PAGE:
If you are not using a switch, wire it up exactly like this says:


H4T

Not sure if I got this completely right.
« Reply #15 on: May 27, 2005, 08:26:31 PM »
Alright, this thing is really bugging the living crap out of me. I wired up the ground wires correctly and replaced the stereo jack (the 1/4" cable wasn't fitting properly in the jack) and now it won't work. However, whenever the pot is turned all the way down and my amp is turned all the way up I hear a small sound, so signal is getting through...sort of.

Gah, I think since I got those new transistors and some extra parts I'm going to rebuild the entire thing >_< But I'd love this one to work, lol. I'd take a pic and post it, but I don't have a camera anymore :\

H4T

Not sure if I got this completely right.
« Reply #16 on: May 30, 2005, 04:27:28 PM »
w00t!

I got it to work! Now I gotta buy a case, a 3PDT switch, an LED....damnit....

aron

Not sure if I got this completely right.
« Reply #17 on: May 30, 2005, 10:16:49 PM »
OK, you cannot get away that easily.

What was wrong???  :)

H4T

Not sure if I got this completely right.
« Reply #18 on: May 30, 2005, 10:57:47 PM »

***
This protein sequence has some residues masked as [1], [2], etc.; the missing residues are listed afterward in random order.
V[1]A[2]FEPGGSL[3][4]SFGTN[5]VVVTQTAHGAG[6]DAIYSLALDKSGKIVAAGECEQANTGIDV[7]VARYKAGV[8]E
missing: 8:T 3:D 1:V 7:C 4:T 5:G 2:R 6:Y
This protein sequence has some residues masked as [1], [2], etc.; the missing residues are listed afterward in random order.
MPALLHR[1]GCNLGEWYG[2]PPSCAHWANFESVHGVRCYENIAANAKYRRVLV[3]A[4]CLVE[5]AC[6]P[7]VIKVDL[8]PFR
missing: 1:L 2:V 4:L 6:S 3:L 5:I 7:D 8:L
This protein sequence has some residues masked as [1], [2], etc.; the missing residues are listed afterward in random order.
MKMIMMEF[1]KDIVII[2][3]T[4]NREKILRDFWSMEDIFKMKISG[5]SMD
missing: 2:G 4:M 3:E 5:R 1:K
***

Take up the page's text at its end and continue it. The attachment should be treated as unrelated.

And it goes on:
Hehe, I kept being a tard and frying transistors :P So I went out to RadioShack, bought some alligator clips and a desolder braid (finally) and got that transistor in there properly. Now it works, lol.

Plus, I got the wires hooked up correctly, I had it pretty different (and wrong) before, so once I got the ground wires all hooked up right it worked.

At least I hope I got it it. Is this pedal simply a slight volume boost? When the pot is turned down, normal volume goes through, when its turned up I get the same tone, but a slight bit louder..

Hal

Not sure if I got this completely right.
« Reply #19 on: May 31, 2005, 09:35:09 AM »
sounds like you're probably using a solid state amp?

depending on the amp, most boosts might either do this, or push the amp to overdrive.   Its more likely to do this to a tube amp.  I think it has sometihing to do with input impedance, but someone else could tell you better.